>>with it or just give up and stick to mutable only. One possibility 
>>is to not have distinct subclasses for mutable/immutable. Instead, 
>>there could be simply a BOOL flag 'isMutable' as one of the 
>>instance variables. The object would then return different results 
>>in key methods such as 'copy' depending on the value of the flag.
>But then we could just as well do the subclasses right?

Yes, that may be true. On the other hand, most of the code could be 
in the superclass and use that flag. In fact, we should start 
thinking about where mutability makes a difference. What methods 
should be implemented. There are not so many: insertSequenceAtRange, 
removeSequenceAtRange, setSequence, appendSequence, addAnnotation(s), 
removeAnnotation(s). These would be defined in another placeholder 
class 'BCMutableSequence' (which would return in facts subclasses of 
the class cluster), which would give compiler warnings if called on 
BCSequence objects. If they are called at runtime on a sequence for 
which isMutable=NO, they would generate a runtime error (so a test 
would be needed at the beginning of each of these methods). It seems 
they might be coded in the superclass. The same is true for 'copy', 
that may not even have to know if the copied instance is mutable. For 
example, it would do [symbolArray copy] which would return the same 
pointer if symbolArray is immutable, or a real copy if symbolArray is 
mutable. Note that 'copy' always returns an immutable instance by 
convention. Then 'mutableCopy' would apply the same tricks. The 
subclasses may have to deal with their own instance variables (they 
don't have any so far), and may have to check [self isMutable].

>Let's first decide if we all like the idea of the class cluster, and 
>then see how to implement it and the naming. Just one thing you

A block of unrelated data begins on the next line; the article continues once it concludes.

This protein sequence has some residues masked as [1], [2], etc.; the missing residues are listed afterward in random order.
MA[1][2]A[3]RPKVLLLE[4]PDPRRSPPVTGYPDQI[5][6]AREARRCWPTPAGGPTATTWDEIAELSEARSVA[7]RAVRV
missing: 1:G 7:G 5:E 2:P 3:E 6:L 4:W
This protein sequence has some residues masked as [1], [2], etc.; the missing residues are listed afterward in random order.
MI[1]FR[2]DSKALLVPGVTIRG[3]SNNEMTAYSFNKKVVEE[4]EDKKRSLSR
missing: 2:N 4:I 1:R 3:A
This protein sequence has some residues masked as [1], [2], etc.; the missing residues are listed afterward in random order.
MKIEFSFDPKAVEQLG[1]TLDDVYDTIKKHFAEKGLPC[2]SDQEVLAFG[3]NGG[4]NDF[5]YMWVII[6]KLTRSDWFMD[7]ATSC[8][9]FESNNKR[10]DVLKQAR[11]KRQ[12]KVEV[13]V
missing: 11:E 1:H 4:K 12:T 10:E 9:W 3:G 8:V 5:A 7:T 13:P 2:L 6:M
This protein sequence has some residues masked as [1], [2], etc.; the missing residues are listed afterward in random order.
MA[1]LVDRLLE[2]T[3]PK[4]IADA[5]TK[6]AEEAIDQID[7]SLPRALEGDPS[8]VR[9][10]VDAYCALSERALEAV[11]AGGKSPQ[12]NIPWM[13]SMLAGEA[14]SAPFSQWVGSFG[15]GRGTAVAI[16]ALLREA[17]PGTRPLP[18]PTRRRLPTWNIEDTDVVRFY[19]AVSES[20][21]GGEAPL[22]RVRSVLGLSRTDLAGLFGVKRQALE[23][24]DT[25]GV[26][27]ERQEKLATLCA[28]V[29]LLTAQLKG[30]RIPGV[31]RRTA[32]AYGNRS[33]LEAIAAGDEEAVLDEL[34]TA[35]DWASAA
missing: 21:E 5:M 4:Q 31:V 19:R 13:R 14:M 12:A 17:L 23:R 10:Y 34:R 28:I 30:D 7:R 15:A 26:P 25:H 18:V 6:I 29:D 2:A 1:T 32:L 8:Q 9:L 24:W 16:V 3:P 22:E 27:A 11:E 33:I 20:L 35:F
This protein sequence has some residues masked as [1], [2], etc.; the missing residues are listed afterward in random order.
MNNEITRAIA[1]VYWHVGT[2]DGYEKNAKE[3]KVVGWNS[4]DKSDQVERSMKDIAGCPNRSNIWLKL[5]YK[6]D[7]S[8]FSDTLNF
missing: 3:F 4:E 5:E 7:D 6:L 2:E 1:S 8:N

>might have thought about as well Charles, how do you see the 
>annotations stuff fitting in this scheme? The nice thing is that it 
>applies to all subclasses, but can it still be implemented in the 
>superclass? Perhaps not, as the mutable vs immutable implementation 
>will be quite different. And that's where my major doubt is, as you 
>mentioned you have both a divergency in the direction of mutable vs 
>immutable, as well as in DNA/RNA/Protein. This automatically leads 
>to duplication of the code in one of the two directions I'm afraid...
>There's plenty to discuss ;-)

About annotations, I have not a good grasp of the whole concept, but 
it certainly seems that if the concept of an annotation is 
sufficiently abstract, it could easily go in the superclass, the same 
way many methods can be handled in the superclass thanks to the 
BCSymbol abstraction you guys have designed.
In fact, if annotations are just one NSArray, it is not too costly in 
terms of memory, adding just one instance variable = a few bytes to 
the size of the object, and can be kept to nil if no annotations are 

In conclusion, to discuss the class cluster possibility, it is maybe 
time to come up with a list of:
* methods that could be in the public BCSequence.h header; we should 
not be afraid to have many; they could be dispatched in categories 
for convenience; the doc for BCSequence would be big, but that would 
be quite normal!
* methods that could be in the public BCMutableSequence.h header
* sequence types that could be added in the future

And then see how well that fits with class cluster, and if 
mutable/immutable implementation is feasible.

OK, I'll stop there, hoping teh europeans will get that before going to bed.


Charles Parnot
charles.parnot at stanford.edu